On April 30, 1803, a treaty was signed between the United States of America and the French Republic, culminating in what has been called the greatest land deal in history. The Louisiana Purchase was complete. America had acquired about 828,000 square miles of land for about $15 million (roughly $233 million in today’s money, or about 42 cents per acre), nearly doubling the nation’s size.
The Louisiana Territory
Louisiana Territory was originally owned by the French. La Salle took possession of it when he discovered the mouth of the Mississippi in 1691, and Louis XIV, King of France, named it after himself. However, when the French lost the French and Indian War to the British, they were forced to give up all their possessions in North America. Louisiana went to the Spanish. The Americans were rather pleased with the arrangement, since Spain’s hold on the New World was a little bit shaky. Many speculated that it would be quite easy to gradually enlarge the nation’s borders at Spain’s expense just by encroaching on a small piece of land at a time. In the mean time, America and Spain settled a treaty of their own in 1795 quite favorable to the younger country, giving the United States the right to navigate the entire Mississippi River, and even deposit merchandise at New Orleans, if desired.
Things changed rather quickly after Napoleon came to power in 1799. The ambitious emperor decided to restore France to its proper position of power in North America and worked out a new agreement with Spain — behind closed doors. Louisiana Territory was restored to its former owners by secret treaty in 1800. The secret did not last long, however. The American minister in France, Robert Livingston, caught wind of the proceedings and sent alarming messages back to his homeland, warning everyone that a French army would soon arrive to take immediate possession of New Orleans and destroy the Union. The Spaniards neglected to execute the treaty until 1802, which gave the Americans plenty of time to work themselves into a fury.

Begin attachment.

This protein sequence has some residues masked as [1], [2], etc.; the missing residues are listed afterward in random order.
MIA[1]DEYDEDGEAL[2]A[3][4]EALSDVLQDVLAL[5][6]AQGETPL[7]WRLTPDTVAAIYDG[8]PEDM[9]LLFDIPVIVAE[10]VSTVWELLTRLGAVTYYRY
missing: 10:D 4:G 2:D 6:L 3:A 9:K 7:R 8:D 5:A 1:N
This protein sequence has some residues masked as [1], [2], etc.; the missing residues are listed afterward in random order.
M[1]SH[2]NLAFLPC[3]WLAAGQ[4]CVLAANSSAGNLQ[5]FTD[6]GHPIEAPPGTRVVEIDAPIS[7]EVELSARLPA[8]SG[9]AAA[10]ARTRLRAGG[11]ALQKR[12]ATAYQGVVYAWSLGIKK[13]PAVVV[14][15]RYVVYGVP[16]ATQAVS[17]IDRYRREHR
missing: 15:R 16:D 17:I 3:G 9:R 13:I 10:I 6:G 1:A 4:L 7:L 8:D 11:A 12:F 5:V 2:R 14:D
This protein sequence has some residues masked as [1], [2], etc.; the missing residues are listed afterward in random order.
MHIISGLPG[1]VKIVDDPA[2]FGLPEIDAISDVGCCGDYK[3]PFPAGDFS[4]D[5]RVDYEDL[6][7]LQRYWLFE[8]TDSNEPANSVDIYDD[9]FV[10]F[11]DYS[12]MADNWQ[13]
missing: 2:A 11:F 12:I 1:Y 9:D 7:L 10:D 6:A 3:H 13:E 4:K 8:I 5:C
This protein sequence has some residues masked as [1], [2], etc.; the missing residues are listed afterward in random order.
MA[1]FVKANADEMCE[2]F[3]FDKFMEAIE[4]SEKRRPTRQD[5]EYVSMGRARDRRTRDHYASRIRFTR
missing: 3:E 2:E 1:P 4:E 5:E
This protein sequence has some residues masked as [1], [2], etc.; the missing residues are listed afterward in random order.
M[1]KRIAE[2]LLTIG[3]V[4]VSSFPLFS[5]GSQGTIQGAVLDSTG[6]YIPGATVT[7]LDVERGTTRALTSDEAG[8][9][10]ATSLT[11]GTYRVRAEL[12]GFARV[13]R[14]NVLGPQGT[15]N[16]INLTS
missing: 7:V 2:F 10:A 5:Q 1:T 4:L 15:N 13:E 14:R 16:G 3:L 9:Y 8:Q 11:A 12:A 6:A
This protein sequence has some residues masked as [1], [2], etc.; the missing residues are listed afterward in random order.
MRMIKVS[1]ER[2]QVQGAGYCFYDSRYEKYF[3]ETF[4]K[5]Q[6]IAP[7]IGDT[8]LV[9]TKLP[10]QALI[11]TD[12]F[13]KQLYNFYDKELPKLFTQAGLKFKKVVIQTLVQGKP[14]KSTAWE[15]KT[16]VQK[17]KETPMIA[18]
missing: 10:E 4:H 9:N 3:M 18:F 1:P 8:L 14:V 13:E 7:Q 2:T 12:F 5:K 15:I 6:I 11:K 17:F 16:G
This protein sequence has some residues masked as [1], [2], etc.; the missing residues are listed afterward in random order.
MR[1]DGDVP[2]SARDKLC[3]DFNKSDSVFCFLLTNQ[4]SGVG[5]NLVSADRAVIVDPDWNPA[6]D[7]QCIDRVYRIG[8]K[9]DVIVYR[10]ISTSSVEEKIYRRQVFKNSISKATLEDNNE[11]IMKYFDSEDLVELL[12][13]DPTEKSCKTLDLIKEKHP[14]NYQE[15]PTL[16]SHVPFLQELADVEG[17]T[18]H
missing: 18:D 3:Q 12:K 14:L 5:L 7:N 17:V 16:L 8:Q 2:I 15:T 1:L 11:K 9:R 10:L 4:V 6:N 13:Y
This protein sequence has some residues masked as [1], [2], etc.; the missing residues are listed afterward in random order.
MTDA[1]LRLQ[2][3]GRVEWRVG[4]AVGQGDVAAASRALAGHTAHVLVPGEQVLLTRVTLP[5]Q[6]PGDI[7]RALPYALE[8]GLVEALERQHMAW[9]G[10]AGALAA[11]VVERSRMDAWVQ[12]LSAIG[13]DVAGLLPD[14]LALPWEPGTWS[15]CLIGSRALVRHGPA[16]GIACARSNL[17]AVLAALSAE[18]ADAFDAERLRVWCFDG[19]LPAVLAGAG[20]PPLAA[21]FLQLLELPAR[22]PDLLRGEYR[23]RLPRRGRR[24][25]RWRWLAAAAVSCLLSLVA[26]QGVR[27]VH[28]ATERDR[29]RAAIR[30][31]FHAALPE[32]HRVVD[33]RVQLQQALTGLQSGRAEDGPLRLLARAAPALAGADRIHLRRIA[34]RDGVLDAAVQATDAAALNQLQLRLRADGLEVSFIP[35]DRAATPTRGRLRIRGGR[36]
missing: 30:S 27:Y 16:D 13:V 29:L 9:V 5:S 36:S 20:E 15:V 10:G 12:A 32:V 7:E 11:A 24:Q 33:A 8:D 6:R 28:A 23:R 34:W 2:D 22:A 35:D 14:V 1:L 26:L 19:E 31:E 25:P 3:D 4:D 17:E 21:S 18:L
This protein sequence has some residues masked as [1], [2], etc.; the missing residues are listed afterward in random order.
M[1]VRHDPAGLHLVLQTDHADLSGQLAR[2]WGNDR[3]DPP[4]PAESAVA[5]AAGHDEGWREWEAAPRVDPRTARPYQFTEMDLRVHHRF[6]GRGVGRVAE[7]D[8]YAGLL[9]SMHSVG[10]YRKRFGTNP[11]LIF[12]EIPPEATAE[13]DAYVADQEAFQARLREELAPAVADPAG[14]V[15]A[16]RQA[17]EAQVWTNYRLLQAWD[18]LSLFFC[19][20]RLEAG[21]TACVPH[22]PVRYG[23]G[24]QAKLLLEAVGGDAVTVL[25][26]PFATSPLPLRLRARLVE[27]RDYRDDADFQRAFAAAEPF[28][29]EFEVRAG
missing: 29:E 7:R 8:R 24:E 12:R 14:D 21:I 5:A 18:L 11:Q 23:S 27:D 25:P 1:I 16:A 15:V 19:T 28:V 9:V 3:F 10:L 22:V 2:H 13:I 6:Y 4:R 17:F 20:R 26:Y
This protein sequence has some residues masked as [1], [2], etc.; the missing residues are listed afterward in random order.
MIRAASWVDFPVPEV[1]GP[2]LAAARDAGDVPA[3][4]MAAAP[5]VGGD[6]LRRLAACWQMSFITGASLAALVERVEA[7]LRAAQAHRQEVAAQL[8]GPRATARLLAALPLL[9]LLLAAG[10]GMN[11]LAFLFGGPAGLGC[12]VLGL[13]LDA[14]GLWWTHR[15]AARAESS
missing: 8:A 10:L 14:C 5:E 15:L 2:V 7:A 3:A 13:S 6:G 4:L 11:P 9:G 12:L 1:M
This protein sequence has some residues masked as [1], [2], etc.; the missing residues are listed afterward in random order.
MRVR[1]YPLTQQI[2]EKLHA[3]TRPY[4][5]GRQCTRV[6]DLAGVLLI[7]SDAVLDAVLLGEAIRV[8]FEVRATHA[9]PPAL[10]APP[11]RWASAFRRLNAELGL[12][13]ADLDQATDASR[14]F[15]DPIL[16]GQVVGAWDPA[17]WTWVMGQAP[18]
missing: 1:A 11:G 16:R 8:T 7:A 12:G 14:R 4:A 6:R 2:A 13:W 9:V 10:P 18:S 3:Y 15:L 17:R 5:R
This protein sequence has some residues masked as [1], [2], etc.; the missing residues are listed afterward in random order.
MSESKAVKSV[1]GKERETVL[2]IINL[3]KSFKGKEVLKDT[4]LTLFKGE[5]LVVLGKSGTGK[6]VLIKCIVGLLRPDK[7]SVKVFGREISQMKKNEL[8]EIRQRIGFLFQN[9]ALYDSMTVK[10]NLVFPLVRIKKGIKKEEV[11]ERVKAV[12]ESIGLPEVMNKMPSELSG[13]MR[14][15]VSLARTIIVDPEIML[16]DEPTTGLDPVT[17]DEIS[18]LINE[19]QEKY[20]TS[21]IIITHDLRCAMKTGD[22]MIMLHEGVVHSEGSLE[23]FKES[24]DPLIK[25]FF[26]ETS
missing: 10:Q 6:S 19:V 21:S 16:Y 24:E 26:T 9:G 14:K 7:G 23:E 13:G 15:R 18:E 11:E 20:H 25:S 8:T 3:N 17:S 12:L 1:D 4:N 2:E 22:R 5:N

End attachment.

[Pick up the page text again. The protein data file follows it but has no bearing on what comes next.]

Objections to the Louisiana Purchase
President Thomas Jefferson, meanwhile, wrote a letter to Livingston suggesting that France might be willing to give up a small part of the territory — say, New Orleans — if it would quell the commotion. This proved to be a rather unpopular idea in America. The Federalists objected to any kind of an entanglement with Napoleon. Jefferson’s own party protested that there was nothing in the Constitution that gave the federal executive the power to purchase land in this manner. Jefferson agreed that his proceedings were unconstitutional and had the potential to jeopardize state rights. However, he desperately wanted to get the French out of the vicinity and to protect trade on the Mississippi River. So he went ahead and sent James Monroe to Paris to help Livingston buy New Orleans, or at the very least secure American access to the port.
Napoleon and the Louisiana Purchase
By this time, Napoleon’s fortunes had changed, and not for the better as far as he was concerned. A slave revolt in Haiti had interfered with his revenues at a time when he needed every penny he could spare to fight the British. He had neither the troops nor the funds to bother with North America, so he decided that he might as well make the best of things. When Livingston and Monroe began treating with Napoleon’s representative, Barbé Marbois, to their astonishment they were offered the entire Louisiana Territory.
Napoleon really had no right to sell Louisiana to the Americans. He had promised the Spaniards in the secret treaty that he would never sell or alienate the territory to a third party, and Jefferson, Livingston, and Monroe appear to have been aware of this. However, it was too good of an opportunity to pass up. The treaty was signed after only two weeks of negotiation. Livingston said afterward, “We have lived long, but this is the noblest work of our whole lives.”